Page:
Description Humor meets mythology. Perhaps you have heard the expression, that’s a Gordian knot or cutting the Gordian knot. That comes from a Thurgian legend about Alexander the Great. Thurgia was in present day Turkey. It seems like a lot of ancient civilizations were in present day Turkey. According to the legend a cart had been tied up to a post in a major Thurgian city with a very big, messy, complicated knot made of bark rope that no one to date had been able to undo. It was said that anyone who could undo the knot and release the cart would then go on to become the ruler of Asia. Well, when Alexander came through town with his army he decided to take a whack at it. His solution was not to try and unravel the knot but to make a quick and hard single stroke of his sword. This then cut it in half was then a cinch to unravel the rest of the way. This artwork is then my version of the legend. No, it was not a knot. It fact it was this ancient musical instrument. Anyone who managed to play a melody with this old harp would go on to become the ruler of Asia. Take a close look at it and see the detail in the block of wood I managed to create and the metal sculpture I made from what was once upon a time just a simple blue ink drawing. If you can figure out how I pulled off this bit of magic, you will become the ruler of Asia. If you look at my artwork you will notice the one consistency is the lack of consistency. I try to make each piece different from all the others. With each piece I try something new and try to learn something in the process making each piece a process of self discovery.
Mark Sellers, Abu Dhabi, UAE Member Since November 2008 Artist Statement My gallery is mostly photographs but my pride and joy are the artwork you will find dispersed throughout.
My photographic collection has grown to outnumber my artwork. One of the benefits of being a teacher in the Middle East is the shorter distances to interesting places. Plus, part of our benefit package is to get tickets for an annual trip to our home countries or elsewhere, so we have been all over the place. I look for those artistic captures that would look good in my gallery. One of my favorite places for camera fodder is Singapore and Bali. My kids and wife have turned out to have a good photographer's eye as well and I have added some of their best shots. Most of the photographs in my gallery are from the USA (primarily North Atlantic states), Atlantic Canada, Indonesia, Thailand, Singapore, the United Arab Emirates, and some European countries.
Though I am very happy with the gallery photograph collection, I am especially proud of my digital artwork. For my artwork, the drawing is the thing. Though some of my pieces are completely digital, most of my artwork is probably different in a number of ways from the artwork you are used to. Usually an artist starts with a prepared canvas and then proceeds to create a painting that fills up that space. My approach has to be a bit opposite of that. I start with a completed drawing, transform it digitally and then have to create a background to fit it.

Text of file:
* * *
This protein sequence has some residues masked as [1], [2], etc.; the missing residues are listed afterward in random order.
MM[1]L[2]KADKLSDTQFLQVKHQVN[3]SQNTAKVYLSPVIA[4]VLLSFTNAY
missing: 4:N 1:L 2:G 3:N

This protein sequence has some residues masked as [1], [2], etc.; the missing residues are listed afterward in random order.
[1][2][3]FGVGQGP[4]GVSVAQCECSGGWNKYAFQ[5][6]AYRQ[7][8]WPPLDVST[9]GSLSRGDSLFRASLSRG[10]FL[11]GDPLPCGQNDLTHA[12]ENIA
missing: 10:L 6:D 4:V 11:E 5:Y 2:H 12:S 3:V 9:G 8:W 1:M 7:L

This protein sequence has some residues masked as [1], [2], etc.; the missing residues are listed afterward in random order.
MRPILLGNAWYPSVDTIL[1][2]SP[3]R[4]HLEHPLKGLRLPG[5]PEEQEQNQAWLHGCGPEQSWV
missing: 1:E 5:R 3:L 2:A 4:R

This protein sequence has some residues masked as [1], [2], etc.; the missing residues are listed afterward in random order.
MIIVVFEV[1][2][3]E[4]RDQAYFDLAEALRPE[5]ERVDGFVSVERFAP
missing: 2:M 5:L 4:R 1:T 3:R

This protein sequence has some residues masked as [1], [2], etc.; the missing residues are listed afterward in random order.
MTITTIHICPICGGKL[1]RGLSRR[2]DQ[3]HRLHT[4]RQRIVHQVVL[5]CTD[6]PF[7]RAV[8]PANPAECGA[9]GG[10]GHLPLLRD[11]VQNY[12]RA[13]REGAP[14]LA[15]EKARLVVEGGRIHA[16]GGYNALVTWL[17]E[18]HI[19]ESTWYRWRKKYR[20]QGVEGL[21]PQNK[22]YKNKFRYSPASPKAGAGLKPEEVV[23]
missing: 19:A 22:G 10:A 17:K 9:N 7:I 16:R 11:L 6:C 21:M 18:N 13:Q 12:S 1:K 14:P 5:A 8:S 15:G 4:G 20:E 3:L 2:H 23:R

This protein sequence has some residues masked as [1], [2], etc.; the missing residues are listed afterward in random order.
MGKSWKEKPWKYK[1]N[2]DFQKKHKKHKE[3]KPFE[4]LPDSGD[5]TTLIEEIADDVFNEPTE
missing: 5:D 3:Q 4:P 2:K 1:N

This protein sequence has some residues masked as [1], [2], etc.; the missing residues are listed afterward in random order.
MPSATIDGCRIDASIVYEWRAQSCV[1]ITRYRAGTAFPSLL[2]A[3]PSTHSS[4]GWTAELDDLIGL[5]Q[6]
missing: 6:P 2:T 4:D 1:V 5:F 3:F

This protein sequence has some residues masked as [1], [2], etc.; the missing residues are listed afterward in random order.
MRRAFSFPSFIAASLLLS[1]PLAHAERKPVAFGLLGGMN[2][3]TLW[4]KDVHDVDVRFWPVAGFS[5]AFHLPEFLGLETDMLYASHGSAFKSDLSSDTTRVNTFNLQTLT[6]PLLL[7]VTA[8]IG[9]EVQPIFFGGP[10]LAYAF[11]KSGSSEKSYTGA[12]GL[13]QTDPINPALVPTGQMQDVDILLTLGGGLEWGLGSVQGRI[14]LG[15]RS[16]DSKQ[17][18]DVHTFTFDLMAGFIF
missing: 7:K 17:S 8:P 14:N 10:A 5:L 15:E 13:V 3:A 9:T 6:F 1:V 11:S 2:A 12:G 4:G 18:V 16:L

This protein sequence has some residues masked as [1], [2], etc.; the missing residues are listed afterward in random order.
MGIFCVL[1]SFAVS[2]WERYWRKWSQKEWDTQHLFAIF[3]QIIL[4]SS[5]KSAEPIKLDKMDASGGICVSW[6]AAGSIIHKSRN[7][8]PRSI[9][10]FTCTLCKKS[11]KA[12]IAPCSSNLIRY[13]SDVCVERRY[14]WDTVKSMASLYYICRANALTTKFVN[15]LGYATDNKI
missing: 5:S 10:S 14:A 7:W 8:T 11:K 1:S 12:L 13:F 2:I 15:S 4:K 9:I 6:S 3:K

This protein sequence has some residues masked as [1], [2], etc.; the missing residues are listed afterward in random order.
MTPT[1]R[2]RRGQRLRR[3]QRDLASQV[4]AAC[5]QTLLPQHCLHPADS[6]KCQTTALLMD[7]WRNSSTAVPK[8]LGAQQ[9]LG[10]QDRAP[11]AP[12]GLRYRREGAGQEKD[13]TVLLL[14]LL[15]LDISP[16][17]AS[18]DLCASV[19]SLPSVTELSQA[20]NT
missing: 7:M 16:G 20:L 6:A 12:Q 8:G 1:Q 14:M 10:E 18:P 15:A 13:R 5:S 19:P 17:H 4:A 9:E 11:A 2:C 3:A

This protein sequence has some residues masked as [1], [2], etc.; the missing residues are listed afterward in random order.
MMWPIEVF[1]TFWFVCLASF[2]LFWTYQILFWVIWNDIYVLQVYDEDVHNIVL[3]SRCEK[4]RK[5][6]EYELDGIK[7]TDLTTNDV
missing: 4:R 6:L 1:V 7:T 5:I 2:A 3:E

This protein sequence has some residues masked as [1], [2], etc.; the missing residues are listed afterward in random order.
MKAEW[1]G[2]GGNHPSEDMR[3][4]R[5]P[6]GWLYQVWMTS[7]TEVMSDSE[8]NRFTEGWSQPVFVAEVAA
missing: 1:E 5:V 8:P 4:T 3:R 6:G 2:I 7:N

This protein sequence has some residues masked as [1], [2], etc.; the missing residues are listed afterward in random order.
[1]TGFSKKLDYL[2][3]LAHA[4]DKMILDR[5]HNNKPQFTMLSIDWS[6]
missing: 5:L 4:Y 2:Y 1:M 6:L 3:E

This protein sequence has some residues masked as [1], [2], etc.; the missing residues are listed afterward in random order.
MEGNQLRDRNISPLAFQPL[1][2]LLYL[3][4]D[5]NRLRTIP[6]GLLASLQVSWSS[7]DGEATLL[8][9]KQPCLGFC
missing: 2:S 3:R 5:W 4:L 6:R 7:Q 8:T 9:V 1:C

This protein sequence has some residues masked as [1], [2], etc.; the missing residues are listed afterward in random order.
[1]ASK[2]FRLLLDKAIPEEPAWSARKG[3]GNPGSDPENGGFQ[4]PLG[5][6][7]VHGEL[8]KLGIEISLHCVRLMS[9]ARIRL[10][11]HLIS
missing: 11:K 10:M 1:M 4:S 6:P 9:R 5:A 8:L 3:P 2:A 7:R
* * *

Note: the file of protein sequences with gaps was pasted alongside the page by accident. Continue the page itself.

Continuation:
My art is a bit of a hybrid since it is not completely digital. I have long had a hobby of making simple random pen drawings that I then paint with gel pens. Gel ink painting in my gallery are made from these quickly made spontaneous expressionist doodle drawing. Some of them turn out purely abstract while others end up looking like representations of something.
These spontaneous expressions are scanned, cleaned up, and then transformed and finished digitally. I use a number of software titles to create the effects. The effects of the programs become my paint brushes.
When you look at my gallery, consider that each item takes a minimum of 6 hours to make, usually takes more than 10 and some take more than 30. The drawings go through a range of transformation. Some of them are clearly still drawings. Others are transformed into something new such as metal sculptures. A very small number are morphed beyond recognition. You’ll notice my use of colors.
I tend to use very bright colors and often contrast them, even clash them sometimes. You’ll also notice that every piece seems to very different from the next.
Each piece is a challenge for me to do something different that I have not done yet. I make an effort to make each piece unique. The focus of each piece is the drawing and how I choose to interpret it. Since each drawing has a unique personality and a completely different interpretation, the end product is then going to look different from any other piece I’ve made. This inconsistency ends up showcasing my creatively in a powerful way.
Strangely, I'm an artist 'by accident'. I've always been generally very creative and imaginative, and visual art is something I've recently 'grown into'. I've always loved color. I have no favorite color -- I love them all. I've always doodled to maintain focus. My doodles quickly developed into extremely detailed drawings that have gotten a lot of attention. Some of my most interesting pieces are among those I made early on.
Digital art for me is a way of 'sharing' something interesting of myself that has developed naturally without any formal training.
I am married with three daughters and I am American, but I live and work in the United Arab Emirates as a university English teacher. In a way I am a kind of American export. I have been here since 1998 and before that I was working in Indonesia. My childhood in Minnesota as well as all my experiences in Africa and various Asian countries have greatly influenced my work.